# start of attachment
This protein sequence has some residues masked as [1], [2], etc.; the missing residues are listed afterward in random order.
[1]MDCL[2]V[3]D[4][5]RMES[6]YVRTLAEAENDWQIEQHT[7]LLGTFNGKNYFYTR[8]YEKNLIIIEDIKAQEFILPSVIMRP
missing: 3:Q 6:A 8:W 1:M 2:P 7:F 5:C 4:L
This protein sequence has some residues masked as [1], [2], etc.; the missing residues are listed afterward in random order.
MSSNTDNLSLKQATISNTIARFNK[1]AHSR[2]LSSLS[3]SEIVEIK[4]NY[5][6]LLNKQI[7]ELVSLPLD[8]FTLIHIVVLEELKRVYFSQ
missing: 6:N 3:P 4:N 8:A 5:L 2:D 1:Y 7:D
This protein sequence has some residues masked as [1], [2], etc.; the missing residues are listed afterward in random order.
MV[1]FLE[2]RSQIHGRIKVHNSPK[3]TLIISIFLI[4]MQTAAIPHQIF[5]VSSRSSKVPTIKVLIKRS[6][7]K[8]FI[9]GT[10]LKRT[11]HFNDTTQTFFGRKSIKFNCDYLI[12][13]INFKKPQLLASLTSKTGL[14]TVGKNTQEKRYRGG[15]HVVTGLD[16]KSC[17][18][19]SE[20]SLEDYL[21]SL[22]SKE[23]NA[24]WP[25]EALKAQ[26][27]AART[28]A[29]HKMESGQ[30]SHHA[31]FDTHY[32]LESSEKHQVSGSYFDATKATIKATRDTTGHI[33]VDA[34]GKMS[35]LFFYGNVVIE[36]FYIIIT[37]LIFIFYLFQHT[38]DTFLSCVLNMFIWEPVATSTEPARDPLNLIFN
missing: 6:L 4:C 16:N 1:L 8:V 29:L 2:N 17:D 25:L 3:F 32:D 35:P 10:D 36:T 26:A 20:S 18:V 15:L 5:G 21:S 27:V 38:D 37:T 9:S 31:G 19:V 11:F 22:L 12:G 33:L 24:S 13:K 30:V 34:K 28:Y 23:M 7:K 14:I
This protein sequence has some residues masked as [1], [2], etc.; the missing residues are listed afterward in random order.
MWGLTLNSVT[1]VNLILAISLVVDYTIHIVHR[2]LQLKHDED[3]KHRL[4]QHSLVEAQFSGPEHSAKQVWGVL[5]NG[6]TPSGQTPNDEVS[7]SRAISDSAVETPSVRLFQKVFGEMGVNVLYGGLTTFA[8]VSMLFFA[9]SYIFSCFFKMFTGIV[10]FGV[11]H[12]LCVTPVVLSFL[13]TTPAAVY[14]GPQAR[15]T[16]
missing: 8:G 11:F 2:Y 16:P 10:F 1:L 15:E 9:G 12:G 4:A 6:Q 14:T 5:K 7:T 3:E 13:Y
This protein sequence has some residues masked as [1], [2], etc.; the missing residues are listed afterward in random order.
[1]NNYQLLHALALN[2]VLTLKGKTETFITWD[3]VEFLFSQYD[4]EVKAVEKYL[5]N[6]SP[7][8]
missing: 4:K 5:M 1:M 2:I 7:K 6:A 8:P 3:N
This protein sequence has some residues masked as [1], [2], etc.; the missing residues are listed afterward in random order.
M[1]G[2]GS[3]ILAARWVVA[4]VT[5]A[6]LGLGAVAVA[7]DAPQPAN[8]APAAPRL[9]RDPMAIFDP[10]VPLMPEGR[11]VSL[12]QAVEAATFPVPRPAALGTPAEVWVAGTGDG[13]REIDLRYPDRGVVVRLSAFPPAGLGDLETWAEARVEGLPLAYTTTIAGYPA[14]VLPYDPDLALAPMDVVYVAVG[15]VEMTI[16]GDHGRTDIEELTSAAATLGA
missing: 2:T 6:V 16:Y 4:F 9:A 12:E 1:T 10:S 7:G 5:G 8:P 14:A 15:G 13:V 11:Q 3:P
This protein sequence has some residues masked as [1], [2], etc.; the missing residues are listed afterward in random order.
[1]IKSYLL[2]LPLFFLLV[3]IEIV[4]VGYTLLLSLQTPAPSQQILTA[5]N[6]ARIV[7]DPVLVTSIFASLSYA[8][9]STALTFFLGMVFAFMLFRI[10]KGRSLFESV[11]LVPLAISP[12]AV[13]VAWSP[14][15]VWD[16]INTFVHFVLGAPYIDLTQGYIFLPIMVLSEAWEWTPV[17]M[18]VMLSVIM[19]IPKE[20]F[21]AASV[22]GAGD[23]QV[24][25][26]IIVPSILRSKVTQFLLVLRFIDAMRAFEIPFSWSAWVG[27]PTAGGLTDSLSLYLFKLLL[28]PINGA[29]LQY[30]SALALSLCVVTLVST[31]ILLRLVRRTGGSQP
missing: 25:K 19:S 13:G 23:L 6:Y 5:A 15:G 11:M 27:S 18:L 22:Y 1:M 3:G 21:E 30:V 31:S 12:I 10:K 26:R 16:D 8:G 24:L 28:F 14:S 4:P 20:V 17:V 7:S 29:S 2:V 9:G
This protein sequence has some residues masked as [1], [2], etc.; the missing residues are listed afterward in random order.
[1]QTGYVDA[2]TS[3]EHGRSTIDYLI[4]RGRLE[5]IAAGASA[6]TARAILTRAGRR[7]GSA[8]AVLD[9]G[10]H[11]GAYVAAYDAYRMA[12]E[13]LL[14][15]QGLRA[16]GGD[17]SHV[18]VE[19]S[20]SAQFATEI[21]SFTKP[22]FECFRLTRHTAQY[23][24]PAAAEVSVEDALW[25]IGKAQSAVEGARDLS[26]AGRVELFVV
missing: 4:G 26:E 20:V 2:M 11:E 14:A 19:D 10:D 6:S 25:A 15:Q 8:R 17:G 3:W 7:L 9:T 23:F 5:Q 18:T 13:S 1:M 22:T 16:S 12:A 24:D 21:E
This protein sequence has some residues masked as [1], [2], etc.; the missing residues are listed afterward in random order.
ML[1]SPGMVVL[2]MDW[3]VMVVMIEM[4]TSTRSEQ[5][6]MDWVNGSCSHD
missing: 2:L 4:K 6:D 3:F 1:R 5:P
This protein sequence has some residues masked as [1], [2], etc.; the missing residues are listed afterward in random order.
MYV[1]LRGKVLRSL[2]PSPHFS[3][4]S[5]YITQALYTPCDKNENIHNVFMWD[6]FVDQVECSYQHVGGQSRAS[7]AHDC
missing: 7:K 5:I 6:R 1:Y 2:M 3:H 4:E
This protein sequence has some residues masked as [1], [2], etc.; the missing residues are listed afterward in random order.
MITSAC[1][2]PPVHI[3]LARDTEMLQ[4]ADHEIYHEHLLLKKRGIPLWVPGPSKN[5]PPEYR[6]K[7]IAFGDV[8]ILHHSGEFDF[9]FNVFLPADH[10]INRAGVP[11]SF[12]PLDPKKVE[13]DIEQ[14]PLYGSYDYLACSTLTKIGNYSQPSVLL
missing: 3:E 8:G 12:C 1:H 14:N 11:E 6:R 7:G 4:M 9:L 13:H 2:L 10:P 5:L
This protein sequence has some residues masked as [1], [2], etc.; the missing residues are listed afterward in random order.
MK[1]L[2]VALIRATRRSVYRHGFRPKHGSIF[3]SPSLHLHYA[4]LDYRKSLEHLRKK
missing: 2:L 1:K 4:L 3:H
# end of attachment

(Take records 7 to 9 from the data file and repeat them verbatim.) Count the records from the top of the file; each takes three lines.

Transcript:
This protein sequence has some residues masked as [1], [2], etc.; the missing residues are listed afterward in random order.
[1]IKSYLL[2]LPLFFLLV[3]IEIV[4]VGYTLLLSLQTPAPSQQILTA[5]N[6]ARIV[7]DPVLVTSIFASLSYA[8][9]STALTFFLGMVFAFMLFRI[10]KGRSLFESV[11]LVPLAISP[12]AV[13]VAWSP[14][15]VWD[16]INTFVHFVLGAPYIDLTQGYIFLPIMVLSEAWEWTPV[17]M[18]VMLSVIM[19]IPKE[20]F[21]AASV[22]GAGD[23]QV[24][25][26]IIVPSILRSKVTQFLLVLRFIDAMRAFEIPFSWSAWVG[27]PTAGGLTDSLSLYLFKLLL[28]PINGA[29]LQY[30]SALALSLCVVTLVST[31]ILLRLVRRTGGSQP
missing: 25:K 19:S 13:G 23:L 6:Y 5:A 15:G 11:M 27:S 18:L 22:Y 1:M 3:G 21:E 30:V 31:S 12:I 10:K 26:R 16:D 8:G 24:L 28:F 14:S 4:P 20:V 17:V 7:S 29:S 2:V 9:G
This protein sequence has some residues masked as [1], [2], etc.; the missing residues are listed afterward in random order.
[1]QTGYVDA[2]TS[3]EHGRSTIDYLI[4]RGRLE[5]IAAGASA[6]TARAILTRAGRR[7]GSA[8]AVLD[9]G[10]H[11]GAYVAAYDAYRMA[12]E[13]LL[14][15]QGLRA[16]GGD[17]SHV[18]VE[19]S[20]SAQFATEI[21]SFTKP[22]FECFRLTRHTAQY[23][24]PAAAEVSVEDALW[25]IGKAQSAVEGARDLS[26]AGRVELFVV
missing: 4:G 26:E 20:V 2:M 11:E 14:A 19:D 10:D 6:S 25:A 15:Q 8:R 17:G 3:W 7:L 9:T 23:F 5:Q 18:T 13:S 1:M 22:T 16:S 12:A 24:D 21:E
This protein sequence has some residues masked as [1], [2], etc.; the missing residues are listed afterward in random order.
ML[1]SPGMVVL[2]MDW[3]VMVVMIEM[4]TSTRSEQ[5][6]MDWVNGSCSHD
missing: 2:L 4:K 6:D 3:F 1:R 5:P